In the early stages of dating, things were going well because you appreciated the fancy top-of-the-line car that he took you in when he wined and dined you. Nowhere in your letter did you make any mention of his intellect or personality. We don’t know if he is a nice person, and I believe that you don’t even care to know. All that matters to you right now is that you feel cheated. The only thing that has changed is the amount of money he now spends on you. You see this shift as a negative pattern that will continue should you allow this relationship to go on.
Dating is not an easy parashah to experience. Most people, including men, experience various trials and tribulations when they are serious about finding a spouse. The problem you have presented is definitely a big one, but it is you who needs to alter your behavior. I am not blaming you in any way, nor am I invalidating your feelings and concerns. However, you need guidance to help you understand the important aspects to seek in a potential match.
If it is only money that you seek, that is your prerogative, but you also need to understand that there are men out there who pretend to have more than they really do in order to find a woman who wants a rich man. It is possible that is the case here, too. Or it could be, as I mentioned earlier, that, yes, he has all that you want materialistically, but he cannot keep on giving you and giving you while he dates you.
I understand that you are also bothered by the car he now drives when he picks you up for dates. It could be that the car he used to drive may not even be his. Believe it or not, there are men who borrow or rent luxury cars to project the image of wealth. It could also be that he has more than one car, and he may not want to drive the most expensive one because he is concerned about parking it in spots that may not be safe. He may have done that in the beginning stages of dating, but now that he feels so comfortable with you, he is relaxing a bit in that area. Nevertheless, you don’t care what the reason may be. Again, he no longer represents what you were looking for.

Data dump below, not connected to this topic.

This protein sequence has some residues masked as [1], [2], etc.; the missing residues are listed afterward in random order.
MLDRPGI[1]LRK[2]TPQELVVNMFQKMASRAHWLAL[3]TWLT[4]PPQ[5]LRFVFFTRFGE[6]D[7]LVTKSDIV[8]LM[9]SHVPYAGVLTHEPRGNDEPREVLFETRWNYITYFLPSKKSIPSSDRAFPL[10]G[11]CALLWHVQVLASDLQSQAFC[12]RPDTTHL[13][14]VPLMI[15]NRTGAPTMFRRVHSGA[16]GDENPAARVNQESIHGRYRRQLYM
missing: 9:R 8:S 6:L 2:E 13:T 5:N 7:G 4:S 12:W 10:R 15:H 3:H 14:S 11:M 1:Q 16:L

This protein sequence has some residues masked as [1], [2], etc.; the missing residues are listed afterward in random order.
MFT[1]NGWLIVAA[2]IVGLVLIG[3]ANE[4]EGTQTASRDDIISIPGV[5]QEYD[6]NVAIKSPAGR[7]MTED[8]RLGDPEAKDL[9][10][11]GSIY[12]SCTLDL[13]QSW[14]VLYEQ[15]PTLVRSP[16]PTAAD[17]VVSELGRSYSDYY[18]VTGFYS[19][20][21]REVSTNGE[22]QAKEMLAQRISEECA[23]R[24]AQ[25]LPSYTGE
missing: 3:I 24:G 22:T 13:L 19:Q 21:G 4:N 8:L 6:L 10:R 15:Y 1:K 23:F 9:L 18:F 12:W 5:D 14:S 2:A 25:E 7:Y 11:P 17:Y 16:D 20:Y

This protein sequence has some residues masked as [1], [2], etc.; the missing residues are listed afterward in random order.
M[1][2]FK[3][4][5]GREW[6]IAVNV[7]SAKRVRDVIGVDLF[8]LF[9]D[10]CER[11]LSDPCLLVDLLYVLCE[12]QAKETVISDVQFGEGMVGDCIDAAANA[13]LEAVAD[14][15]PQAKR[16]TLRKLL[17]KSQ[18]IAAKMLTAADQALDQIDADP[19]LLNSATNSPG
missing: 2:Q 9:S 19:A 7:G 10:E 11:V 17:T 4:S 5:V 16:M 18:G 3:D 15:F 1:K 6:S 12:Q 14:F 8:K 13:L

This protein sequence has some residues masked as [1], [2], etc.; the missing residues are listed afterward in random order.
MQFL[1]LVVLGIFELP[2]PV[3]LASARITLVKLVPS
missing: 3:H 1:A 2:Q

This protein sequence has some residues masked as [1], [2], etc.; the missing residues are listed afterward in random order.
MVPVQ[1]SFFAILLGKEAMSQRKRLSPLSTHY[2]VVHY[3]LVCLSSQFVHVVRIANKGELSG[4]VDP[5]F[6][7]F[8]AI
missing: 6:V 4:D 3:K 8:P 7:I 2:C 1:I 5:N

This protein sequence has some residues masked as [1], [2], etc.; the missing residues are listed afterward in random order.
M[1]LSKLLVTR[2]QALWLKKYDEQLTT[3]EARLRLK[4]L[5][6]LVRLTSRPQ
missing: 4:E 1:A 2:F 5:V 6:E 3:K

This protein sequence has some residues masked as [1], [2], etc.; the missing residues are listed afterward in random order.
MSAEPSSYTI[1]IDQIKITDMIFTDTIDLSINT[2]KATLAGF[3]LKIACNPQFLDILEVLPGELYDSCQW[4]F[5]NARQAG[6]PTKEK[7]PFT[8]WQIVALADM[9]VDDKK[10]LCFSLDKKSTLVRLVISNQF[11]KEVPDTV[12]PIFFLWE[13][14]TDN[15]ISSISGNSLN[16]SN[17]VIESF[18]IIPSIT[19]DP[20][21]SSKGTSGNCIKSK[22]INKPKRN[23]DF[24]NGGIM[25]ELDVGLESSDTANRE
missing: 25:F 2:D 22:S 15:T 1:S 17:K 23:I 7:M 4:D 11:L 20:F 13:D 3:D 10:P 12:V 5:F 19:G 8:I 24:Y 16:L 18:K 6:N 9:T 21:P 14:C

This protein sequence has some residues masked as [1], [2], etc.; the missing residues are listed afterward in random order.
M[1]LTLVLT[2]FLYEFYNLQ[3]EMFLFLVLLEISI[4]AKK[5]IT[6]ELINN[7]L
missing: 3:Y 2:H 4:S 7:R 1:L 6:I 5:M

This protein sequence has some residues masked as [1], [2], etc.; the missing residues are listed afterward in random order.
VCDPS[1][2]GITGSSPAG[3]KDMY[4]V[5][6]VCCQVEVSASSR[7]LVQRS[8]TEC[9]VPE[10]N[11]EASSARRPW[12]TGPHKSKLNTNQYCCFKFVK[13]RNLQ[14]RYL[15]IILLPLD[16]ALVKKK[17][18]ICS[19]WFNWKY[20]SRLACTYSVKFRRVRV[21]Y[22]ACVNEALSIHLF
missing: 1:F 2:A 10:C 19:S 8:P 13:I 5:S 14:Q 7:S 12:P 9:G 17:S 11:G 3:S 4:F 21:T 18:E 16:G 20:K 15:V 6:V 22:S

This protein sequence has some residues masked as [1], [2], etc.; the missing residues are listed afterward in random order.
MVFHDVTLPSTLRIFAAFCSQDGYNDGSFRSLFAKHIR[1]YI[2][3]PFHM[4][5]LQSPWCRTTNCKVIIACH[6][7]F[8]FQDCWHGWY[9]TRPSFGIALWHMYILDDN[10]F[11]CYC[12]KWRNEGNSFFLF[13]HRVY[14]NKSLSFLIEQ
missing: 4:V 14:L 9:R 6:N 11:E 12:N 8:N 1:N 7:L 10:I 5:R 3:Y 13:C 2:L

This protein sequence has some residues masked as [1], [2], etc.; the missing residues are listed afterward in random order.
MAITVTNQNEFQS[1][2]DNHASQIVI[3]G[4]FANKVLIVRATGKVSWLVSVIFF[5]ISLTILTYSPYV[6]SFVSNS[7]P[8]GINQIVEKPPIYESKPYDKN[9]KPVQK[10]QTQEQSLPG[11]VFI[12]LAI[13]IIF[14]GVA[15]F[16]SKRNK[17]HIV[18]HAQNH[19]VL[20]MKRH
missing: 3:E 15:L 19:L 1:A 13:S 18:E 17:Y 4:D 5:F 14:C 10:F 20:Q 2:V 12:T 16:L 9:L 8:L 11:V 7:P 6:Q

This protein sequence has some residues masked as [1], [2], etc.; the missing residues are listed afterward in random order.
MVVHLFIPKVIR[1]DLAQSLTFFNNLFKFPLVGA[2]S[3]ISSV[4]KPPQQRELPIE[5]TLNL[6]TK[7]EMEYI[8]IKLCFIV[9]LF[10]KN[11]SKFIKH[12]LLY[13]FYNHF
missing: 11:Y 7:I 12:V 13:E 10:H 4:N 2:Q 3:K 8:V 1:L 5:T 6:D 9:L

I urge you to express your concerns to the man. I have no clue how he will react to your complaints. But you are not doing yourself or him any favors by keeping mum about how you really feel. If you are not comfortable doing that, ask your shadchan to communicate your feelings to him. I hope that he/she will express what’s going on with complete accuracy, including not just what you are relaying, but his response, too. That’s why I suggested that you should be the one who talks to him. Either way, there is the likelihood that he may become completely turned off when he discovers what you expect from him and this relationship, and especially when he hears about your criticisms.
Maybe he’ll have a favorable reaction. It might turn out that he likes you so much that he’ll do whatever it takes to continue indulging your expensive tastes in the manner that you expect of him. If so, it would seem you have met your match!
Baila Sebrow is president of Neshoma Advocates, communications and recruitment liaison for Sovri-Beth Israel, executive director of Teach Our Children, and a shadchanis and shidduch consultant. She can be reached at Bsebrow@aol.com. Questions and comments for the Dating Forum can be submitted to firstname.lastname@example.org.